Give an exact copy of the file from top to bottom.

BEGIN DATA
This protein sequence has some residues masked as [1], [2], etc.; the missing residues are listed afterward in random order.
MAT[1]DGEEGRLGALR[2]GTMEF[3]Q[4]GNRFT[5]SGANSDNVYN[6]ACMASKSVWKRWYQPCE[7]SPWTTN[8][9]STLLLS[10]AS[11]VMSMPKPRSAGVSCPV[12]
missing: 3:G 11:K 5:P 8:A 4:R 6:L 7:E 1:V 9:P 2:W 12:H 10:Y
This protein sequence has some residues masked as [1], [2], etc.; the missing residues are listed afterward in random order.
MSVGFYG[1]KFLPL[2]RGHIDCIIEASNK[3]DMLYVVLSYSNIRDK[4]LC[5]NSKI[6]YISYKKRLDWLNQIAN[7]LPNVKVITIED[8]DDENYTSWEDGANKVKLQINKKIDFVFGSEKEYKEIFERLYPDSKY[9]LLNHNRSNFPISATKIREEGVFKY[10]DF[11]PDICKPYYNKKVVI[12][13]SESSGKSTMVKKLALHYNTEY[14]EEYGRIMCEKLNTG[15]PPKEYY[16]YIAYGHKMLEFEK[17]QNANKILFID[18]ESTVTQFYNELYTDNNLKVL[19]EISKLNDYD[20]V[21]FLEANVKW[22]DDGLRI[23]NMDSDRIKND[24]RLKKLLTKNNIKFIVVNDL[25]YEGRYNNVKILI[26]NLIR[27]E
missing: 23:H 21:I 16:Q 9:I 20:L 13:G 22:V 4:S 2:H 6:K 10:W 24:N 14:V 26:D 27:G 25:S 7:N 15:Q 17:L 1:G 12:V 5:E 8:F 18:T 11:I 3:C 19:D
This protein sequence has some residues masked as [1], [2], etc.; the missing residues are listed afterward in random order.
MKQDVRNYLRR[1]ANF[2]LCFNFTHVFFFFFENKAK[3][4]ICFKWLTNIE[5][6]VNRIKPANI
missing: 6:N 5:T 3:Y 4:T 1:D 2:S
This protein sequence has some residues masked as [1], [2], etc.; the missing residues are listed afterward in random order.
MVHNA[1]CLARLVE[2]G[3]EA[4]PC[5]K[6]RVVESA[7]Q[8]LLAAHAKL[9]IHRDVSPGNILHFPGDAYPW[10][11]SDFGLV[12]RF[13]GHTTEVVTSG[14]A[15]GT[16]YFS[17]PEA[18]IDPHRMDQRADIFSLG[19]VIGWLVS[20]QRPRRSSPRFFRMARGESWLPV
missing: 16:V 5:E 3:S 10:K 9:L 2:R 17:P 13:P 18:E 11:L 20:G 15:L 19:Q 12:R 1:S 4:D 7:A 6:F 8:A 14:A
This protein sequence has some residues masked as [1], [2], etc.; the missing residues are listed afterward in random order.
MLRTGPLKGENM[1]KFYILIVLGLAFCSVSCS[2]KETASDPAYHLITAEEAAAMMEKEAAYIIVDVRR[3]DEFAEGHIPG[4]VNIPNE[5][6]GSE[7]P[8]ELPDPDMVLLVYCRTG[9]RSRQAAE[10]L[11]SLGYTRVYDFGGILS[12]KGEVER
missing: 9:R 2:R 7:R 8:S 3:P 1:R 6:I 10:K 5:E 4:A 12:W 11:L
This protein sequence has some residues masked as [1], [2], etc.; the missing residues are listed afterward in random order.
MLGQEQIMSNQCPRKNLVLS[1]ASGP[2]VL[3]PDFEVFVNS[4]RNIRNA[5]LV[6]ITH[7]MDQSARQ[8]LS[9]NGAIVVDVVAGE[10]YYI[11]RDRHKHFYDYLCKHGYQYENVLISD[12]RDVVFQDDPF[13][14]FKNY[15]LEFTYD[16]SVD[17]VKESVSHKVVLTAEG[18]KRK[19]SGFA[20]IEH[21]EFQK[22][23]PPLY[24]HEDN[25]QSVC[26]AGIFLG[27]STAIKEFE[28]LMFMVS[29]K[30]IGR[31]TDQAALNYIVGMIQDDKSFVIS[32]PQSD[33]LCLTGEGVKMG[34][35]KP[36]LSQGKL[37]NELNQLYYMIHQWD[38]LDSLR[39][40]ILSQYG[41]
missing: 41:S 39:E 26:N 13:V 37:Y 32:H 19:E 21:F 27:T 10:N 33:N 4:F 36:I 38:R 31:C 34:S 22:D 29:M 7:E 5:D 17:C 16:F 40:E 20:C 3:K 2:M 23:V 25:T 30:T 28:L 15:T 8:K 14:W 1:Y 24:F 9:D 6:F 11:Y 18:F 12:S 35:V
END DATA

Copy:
This protein sequence has some residues masked as [1], [2], etc.; the missing residues are listed afterward in random order.
MAT[1]DGEEGRLGALR[2]GTMEF[3]Q[4]GNRFT[5]SGANSDNVYN[6]ACMASKSVWKRWYQPCE[7]SPWTTN[8][9]STLLLS[10]AS[11]VMSMPKPRSAGVSCPV[12]
missing: 3:G 11:K 5:P 8:A 4:R 6:L 7:E 1:V 9:P 2:W 12:H 10:Y
This protein sequence has some residues masked as [1], [2], etc.; the missing residues are listed afterward in random order.
MSVGFYG[1]KFLPL[2]RGHIDCIIEASNK[3]DMLYVVLSYSNIRDK[4]LC[5]NSKI[6]YISYKKRLDWLNQIAN[7]LPNVKVITIED[8]DDENYTSWEDGANKVKLQINKKIDFVFGSEKEYKEIFERLYPDSKY[9]LLNHNRSNFPISATKIREEGVFKY[10]DF[11]PDICKPYYNKKVVI[12][13]SESSGKSTMVKKLALHYNTEY[14]EEYGRIMCEKLNTG[15]PPKEYY[16]YIAYGHKMLEFEK[17]QNANKILFID[18]ESTVTQFYNELYTDNNLKVL[19]EISKLNDYD[20]V[21]FLEANVKW[22]DDGLRI[23]NMDSDRIKND[24]RLKKLLTKNNIKFIVVNDL[25]YEGRYNNVKILI[26]NLIR[27]E
missing: 23:H 21:I 16:Q 9:I 20:L 13:G 22:V 4:S 2:H 6:K 10:W 24:N 14:V 26:D 27:G 25:S 7:N 15:Q 17:L 1:G 12:V 5:E 8:F 18:T 11:I 3:C 19:D
This protein sequence has some residues masked as [1], [2], etc.; the missing residues are listed afterward in random order.
MKQDVRNYLRR[1]ANF[2]LCFNFTHVFFFFFENKAK[3][4]ICFKWLTNIE[5][6]VNRIKPANI
missing: 6:N 5:T 3:Y 4:T 1:D 2:S
This protein sequence has some residues masked as [1], [2], etc.; the missing residues are listed afterward in random order.
MVHNA[1]CLARLVE[2]G[3]EA[4]PC[5]K[6]RVVESA[7]Q[8]LLAAHAKL[9]IHRDVSPGNILHFPGDAYPW[10][11]SDFGLV[12]RF[13]GHTTEVVTSG[14]A[15]GT[16]YFS[17]PEA[18]IDPHRMDQRADIFSLG[19]VIGWLVS[20]QRPRRSSPRFFRMARGESWLPV
missing: 16:V 5:E 3:S 10:K 9:L 2:R 17:P 13:P 18:E 11:L 20:G 15:L 19:Q 12:R 1:S 4:D 7:A 6:F 8:A 14:A
This protein sequence has some residues masked as [1], [2], etc.; the missing residues are listed afterward in random order.
MLRTGPLKGENM[1]KFYILIVLGLAFCSVSCS[2]KETASDPAYHLITAEEAAAMMEKEAAYIIVDVRR[3]DEFAEGHIPG[4]VNIPNE[5][6]GSE[7]P[8]ELPDPDMVLLVYCRTG[9]RSRQAAE[10]L[11]SLGYTRVYDFGGILS[12]KGEVER
missing: 9:R 2:R 7:R 8:S 3:P 1:R 6:I 10:K 5:E 4:A 12:W 11:L
This protein sequence has some residues masked as [1], [2], etc.; the missing residues are listed afterward in random order.
MLGQEQIMSNQCPRKNLVLS[1]ASGP[2]VL[3]PDFEVFVNS[4]RNIRNA[5]LV[6]ITH[7]MDQSARQ[8]LS[9]NGAIVVDVVAGE[10]YYI[11]RDRHKHFYDYLCKHGYQYENVLISD[12]RDVVFQDDPF[13][14]FKNY[15]LEFTYD[16]SVD[17]VKESVSHKVVLTAEG[18]KRK[19]SGFA[20]IEH[21]EFQK[22][23]PPLY[24]HEDN[25]QSVC[26]AGIFLG[27]STAIKEFE[28]LMFMVS[29]K[30]IGR[31]TDQAALNYIVGMIQDDKSFVIS[32]PQSD[33]LCLTGEGVKMG[34][35]KP[36]LSQGKL[37]NELNQLYYMIHQWD[38]LDSLR[39][40]ILSQYG[41]
missing: 41:S 39:E 26:N 13:V 37:Y 32:H 19:E 21:F 27:T 10:N 33:N 4:F 36:I 38:R 31:C 34:S 22:D 29:M 7:E 5:D 17:C 16:F 40:E 20:C 3:K 2:M 23:V 25:T 30:T 28:L 15:T 8:K 14:W 1:Y 24:F 9:D 6:F 11:Y 18:F 12:S 35:V